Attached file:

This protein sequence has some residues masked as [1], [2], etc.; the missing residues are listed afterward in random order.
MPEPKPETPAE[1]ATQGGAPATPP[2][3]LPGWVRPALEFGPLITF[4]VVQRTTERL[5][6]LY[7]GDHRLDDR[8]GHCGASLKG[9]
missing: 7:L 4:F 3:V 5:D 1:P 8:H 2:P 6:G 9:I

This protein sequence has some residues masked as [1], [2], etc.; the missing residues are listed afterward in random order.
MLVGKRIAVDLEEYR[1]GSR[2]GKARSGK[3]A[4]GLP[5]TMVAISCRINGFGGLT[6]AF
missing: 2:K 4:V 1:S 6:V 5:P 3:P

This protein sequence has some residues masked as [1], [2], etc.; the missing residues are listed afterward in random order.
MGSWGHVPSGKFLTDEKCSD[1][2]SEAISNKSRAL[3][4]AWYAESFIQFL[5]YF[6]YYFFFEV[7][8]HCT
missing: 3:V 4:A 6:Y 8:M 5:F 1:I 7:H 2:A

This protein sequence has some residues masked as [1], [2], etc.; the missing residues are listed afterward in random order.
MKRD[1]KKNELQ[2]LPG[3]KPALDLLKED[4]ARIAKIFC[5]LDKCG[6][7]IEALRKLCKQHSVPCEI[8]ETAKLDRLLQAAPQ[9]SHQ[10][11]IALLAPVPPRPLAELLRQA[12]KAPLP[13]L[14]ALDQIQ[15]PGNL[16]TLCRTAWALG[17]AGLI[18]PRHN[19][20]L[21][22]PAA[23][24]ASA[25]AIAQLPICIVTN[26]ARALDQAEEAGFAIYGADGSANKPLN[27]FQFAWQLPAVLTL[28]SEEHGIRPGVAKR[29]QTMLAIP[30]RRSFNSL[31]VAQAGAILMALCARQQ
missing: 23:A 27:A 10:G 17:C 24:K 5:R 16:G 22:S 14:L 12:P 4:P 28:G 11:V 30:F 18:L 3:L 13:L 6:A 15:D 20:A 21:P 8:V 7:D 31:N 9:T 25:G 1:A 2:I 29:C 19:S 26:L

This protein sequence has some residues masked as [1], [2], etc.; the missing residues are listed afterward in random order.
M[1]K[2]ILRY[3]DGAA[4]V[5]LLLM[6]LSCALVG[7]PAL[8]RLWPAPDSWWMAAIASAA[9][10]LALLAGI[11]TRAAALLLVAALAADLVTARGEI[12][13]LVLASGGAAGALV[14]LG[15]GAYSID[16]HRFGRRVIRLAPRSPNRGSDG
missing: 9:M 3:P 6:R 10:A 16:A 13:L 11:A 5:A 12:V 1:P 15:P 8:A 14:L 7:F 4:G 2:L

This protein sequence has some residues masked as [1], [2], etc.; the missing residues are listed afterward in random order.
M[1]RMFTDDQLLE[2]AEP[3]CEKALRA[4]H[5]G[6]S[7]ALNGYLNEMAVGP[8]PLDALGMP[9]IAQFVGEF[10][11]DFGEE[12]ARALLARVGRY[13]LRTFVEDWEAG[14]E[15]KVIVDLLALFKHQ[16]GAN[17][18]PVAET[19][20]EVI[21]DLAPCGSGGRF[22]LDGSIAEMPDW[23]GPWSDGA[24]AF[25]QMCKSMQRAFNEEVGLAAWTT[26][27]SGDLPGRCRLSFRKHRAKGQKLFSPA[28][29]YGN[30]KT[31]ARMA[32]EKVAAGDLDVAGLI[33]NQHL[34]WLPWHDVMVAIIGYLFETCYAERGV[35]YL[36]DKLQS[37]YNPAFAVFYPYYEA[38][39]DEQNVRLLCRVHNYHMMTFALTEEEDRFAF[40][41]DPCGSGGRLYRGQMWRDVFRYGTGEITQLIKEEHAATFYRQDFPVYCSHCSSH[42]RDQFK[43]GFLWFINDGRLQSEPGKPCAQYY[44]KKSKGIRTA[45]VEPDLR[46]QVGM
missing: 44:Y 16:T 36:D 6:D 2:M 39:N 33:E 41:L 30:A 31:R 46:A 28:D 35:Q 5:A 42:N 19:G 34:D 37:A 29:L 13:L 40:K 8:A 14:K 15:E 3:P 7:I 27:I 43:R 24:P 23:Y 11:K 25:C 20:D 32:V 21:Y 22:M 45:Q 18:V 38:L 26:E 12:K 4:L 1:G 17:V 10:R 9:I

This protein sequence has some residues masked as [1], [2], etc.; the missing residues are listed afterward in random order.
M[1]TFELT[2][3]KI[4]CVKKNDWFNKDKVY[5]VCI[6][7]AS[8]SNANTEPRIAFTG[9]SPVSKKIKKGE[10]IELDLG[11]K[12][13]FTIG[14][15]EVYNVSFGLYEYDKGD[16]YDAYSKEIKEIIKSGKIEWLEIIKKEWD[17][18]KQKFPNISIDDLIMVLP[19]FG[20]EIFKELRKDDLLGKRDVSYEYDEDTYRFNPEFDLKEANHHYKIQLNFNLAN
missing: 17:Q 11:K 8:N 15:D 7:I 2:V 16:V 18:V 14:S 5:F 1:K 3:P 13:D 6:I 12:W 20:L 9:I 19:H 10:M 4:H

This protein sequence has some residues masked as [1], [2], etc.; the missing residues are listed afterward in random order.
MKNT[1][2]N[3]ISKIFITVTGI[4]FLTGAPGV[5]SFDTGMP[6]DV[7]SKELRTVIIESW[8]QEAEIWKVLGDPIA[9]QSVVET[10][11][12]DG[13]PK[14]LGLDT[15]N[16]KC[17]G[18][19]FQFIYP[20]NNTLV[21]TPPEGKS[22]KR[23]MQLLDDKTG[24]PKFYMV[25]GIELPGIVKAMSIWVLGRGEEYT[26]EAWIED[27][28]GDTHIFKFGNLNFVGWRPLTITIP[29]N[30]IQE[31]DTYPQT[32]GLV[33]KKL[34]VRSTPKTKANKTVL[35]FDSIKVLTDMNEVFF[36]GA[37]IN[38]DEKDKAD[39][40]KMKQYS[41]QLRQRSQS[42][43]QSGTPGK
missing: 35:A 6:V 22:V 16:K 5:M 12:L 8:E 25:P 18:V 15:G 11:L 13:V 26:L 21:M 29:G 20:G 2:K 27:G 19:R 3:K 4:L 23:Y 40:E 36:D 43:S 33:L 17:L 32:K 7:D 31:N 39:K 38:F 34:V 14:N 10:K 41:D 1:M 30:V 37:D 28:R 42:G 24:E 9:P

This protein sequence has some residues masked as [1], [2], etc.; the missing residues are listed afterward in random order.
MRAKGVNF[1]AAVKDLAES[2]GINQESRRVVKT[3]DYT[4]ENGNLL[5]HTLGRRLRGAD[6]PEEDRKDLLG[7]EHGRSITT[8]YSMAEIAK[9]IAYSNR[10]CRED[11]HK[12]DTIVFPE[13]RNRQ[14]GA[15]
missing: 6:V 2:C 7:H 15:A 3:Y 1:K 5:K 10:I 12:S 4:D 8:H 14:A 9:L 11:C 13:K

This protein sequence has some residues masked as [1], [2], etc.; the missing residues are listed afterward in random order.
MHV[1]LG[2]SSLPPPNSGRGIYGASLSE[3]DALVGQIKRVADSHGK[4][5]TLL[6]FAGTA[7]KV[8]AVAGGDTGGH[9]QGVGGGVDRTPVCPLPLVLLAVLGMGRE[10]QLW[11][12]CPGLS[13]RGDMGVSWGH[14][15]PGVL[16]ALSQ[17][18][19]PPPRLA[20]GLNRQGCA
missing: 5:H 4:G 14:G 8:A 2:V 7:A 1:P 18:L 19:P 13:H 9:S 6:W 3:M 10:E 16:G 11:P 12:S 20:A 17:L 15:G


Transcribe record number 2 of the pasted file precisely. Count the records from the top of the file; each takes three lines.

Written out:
This protein sequence has some residues masked as [1], [2], etc.; the missing residues are listed afterward in random order.
MLVGKRIAVDLEEYR[1]GSR[2]GKARSGK[3]A[4]GLP[5]TMVAISCRINGFGGLT[6]AF
missing: 2:K 4:V 1:S 6:V 5:P 3:P